Powering a Nation

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ON THE EDGE: Unnatural disaster



They could always count on the fish to come back.

Even after Hurricane Katrina devastated more than 90,000 square miles of Gulf coastline in 2005. Even three years later, when Gustav and Ike tore through the rebuilding efforts.

The residents of Venice, La., and surrounding communities in southern Louisiana have survived natural disasters and pieced together their lives after each blow. Residents returned, houses were rebuilt, and businesses reopened. The fish always came back, and the boats went trawlin’.

Then the Deepwater Horizon drilling rig exploded on April 20 and created the largest oil spill in U.S. history. The residents of Venice, just 50 miles away from the offshore drilling site, once again looked across the Gulf waters as disaster approached.

“How many times must this world and this country see our people get back up on their own?” said Acy Cooper, vice president of the Louisiana Shrimp Association. “And we do it. We do it time and time again.

“But this is a whole different animal right here. This is totally different.”

This time though, residents feel that it’s not their houses and businesses that are endangered. It’s their livelihood — whether shrimping, fishing or oystering.“That’s all they know — the professional shrimpers,” said Kim Champlin, a commercial fisherman. “If the oil comes ashore and it kills the shrimp, or makes it where the shrimp leave or they don’t ever come back, what are they going to do?”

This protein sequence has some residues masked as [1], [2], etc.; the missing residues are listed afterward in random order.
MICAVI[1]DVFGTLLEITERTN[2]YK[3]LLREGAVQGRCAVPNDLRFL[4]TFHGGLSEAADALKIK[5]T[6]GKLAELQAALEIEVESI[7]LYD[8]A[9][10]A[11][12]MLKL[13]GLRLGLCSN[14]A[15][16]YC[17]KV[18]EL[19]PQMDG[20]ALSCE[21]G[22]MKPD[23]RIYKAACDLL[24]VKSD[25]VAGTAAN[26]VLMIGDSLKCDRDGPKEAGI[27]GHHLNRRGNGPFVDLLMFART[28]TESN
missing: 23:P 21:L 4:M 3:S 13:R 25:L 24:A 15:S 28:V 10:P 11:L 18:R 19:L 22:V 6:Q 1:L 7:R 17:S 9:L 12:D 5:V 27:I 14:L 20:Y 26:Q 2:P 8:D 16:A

Champlin and the other Venice fishermen boast that they catch the world’s best shrimp. The mix of fresh and salt water in their Gulf backyard helped build a successful fishing industry.

This year, in fact, they had forecast a plentiful yield. The shrimping bounty expected could have gone a long way toward continuing the rebuilding efforts in southern Louisiana.

Just as fishing has provided a livelihood for generations, the oil industry is economically entrenched in coastal Louisianans’ way of life. The very oil that threatens has had a long, symbiotic relationship with fishing.

Oil rigs dot the horizon off Venice’s shores. Within one family, individuals might fish or work on a rig, particularly during fishing’s off-season. And fishermen will say that some of the best catches are found near oil-rig wreckage.

“We sacrifice a lot for the rest of this country, Louisiana does,” Cooper said. “We got the pipeline running right through this state right here. We drill holes in our backyards, just so they can keep warm. Without Louisiana and all we produce in this state, a lot of people would be cold.”

The timing of the oil spill, just before the start of the shrimping season, wiped out many residents’ potential income. To pay bills, they rely on payouts from BP, a process that has had its snags.

BP has also hired hundreds of residents to help in the cleanup efforts, but the workers are uncertain about the health effects of the crude oil and chemical dispersants that continue to spread on three sides around Venice, which juts into the Gulf in a peninsula.

They are also unsure how long their cleanup gigs will last. For now, they are trying to make as much money as they can. Once the paychecks stop coming from BP, they wonder when the next paycheck will come at all.

Because this time, the fish might not come back.

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